I was looking super busy at my First City National Bank teller window one day, which means I was scowling at Facebook like it was a very important spreadsheet. Now and then I'd hit random keys on my adding machine.
That's when the three bank robbers burst in.
They wore zombie masks and yelled lots of loud commands all at once, like they were really angry. One of them smashed a glass display kiosk with his gun, and it made a loud crash.
My jaw dropped. My heart pounded. Instinct told me to stay very still…but I also really wanted to Instagram it.
But then one of them said, "Put your hands where we can see them!" And he was just growly enough that I put down my phone and raised up my hands.
In addition to the masks, they wore business suits and leather gloves, and they moved with military precision. There were only three of them, but it seemed like they were everywhere, the way they took the place over.
Customers and co—workers cowered. People cried. These were my people, my neighbors, and I had this urge to get in front of them and protect them. I so didn't want anybody hurt!
But at the same time, I secretly approved of the way these robbers were trashing the bank.
Because any enemy of First City National Bank was a friend of mine. A BFF bestie.
Hank Vernon and his evil bank had destroyed my family. Relentlessly, cruelly, methodically destroyed us.
The one robber broke another glass thing and then he looked at me like he wanted me to be scared, and all I could think was, dude, you are acting out my deepest fantasy.
He had scowling green eyes, and his body language was designed to menace, but I just found it all really hot, and I was starting to think that he knew it.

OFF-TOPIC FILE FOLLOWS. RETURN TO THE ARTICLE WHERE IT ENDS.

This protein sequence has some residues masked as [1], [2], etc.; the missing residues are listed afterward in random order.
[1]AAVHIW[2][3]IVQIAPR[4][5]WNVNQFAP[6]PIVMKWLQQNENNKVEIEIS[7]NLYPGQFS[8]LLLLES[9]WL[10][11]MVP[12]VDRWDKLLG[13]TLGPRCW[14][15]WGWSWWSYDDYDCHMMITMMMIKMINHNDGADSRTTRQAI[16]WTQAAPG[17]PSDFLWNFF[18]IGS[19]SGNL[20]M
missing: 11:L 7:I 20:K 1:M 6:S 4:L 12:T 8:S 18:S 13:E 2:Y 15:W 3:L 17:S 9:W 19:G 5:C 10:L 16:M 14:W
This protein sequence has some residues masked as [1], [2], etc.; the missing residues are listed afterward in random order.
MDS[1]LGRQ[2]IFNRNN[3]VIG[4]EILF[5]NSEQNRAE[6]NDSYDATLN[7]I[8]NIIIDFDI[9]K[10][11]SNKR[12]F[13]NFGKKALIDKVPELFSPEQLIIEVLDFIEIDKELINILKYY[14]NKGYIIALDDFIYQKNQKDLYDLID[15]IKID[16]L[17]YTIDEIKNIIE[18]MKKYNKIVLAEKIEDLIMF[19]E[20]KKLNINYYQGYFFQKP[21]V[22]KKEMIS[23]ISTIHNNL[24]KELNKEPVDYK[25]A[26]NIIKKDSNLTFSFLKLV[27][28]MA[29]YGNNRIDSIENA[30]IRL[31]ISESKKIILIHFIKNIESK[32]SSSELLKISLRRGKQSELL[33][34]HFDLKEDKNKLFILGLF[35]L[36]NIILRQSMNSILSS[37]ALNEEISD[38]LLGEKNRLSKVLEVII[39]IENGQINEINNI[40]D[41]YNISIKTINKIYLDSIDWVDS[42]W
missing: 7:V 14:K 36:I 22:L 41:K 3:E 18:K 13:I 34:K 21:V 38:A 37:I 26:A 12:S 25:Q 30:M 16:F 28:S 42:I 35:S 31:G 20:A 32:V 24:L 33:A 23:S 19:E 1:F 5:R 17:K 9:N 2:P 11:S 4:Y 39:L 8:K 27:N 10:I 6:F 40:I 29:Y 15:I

They commanded all seven of us tellers to keep our hands up—so we wouldn't push any silent alarm or panic buttons, I guess.
What they didn't know was every single one of us tellers at First City National Bank of Baylortown, Wisconsin hated bank owner Hank Vernon with a passion—a seething, lava—like passion churning deep in our bank teller hearts.
Any one of us would've loved to see his bank go down in flames, hopefully taking all of the greedy, predatory Vernon family with it.
I was the queen of the Bring—Down—Hank—Vernon Brigade, being that I had more Vernon—inflicted wounds than all of my co—workers put together.
The green—eyed robber ordered the other tellers to throw down their phones and march around and join the customers on the floor, but he pointed at me and said, "You! All the money. In the sack."
I nodded, taking the sack from him, wondering how I could get the maximum amount of Hank's money into it, and also, in the sack? Was he being humorously suggestive?
"Touch anything else and you're dead," he said.
"Don't worry, dude. I'll do whatever you want."
He seemed to still right then. His gaze intensified. Excitement shivered across my skin.
Did that sound sexy?
Yes, it sounded sexy, and I'm pretty sure we both thought it.
It was official: a zombie—mask—wearing bank robber and I were having a moment.
Adrenaline pumped through my veins, one of my favorite feelings in the world. It reminded me of being on top of a ski jump. The delicious point where you take off and you're careening out of control.
He gestured at the sack with his gun and I started grabbing money.
More yelling out on the floor. "Down! Fingers knit or I blow your heads off!" As if to emphasize his point, one of the robbers kicked the coin counting machine over onto a glass table, making an insanely loud crash. Somebody whimpered. I frowned. These poor people didn't deserve to be frightened.
"Send us off with tracking devices or exploding dye and you're dead," my guy growled at me. "We'll come back and mess you up." Then he grabbed the flowers out of the little vase at my station and ripped them up and threw them on the floor.
I moved to the next drawer. "I'm telling you, don't worry. I'm into it. Tell Scary Spice out there not to shoot anyone and we're good."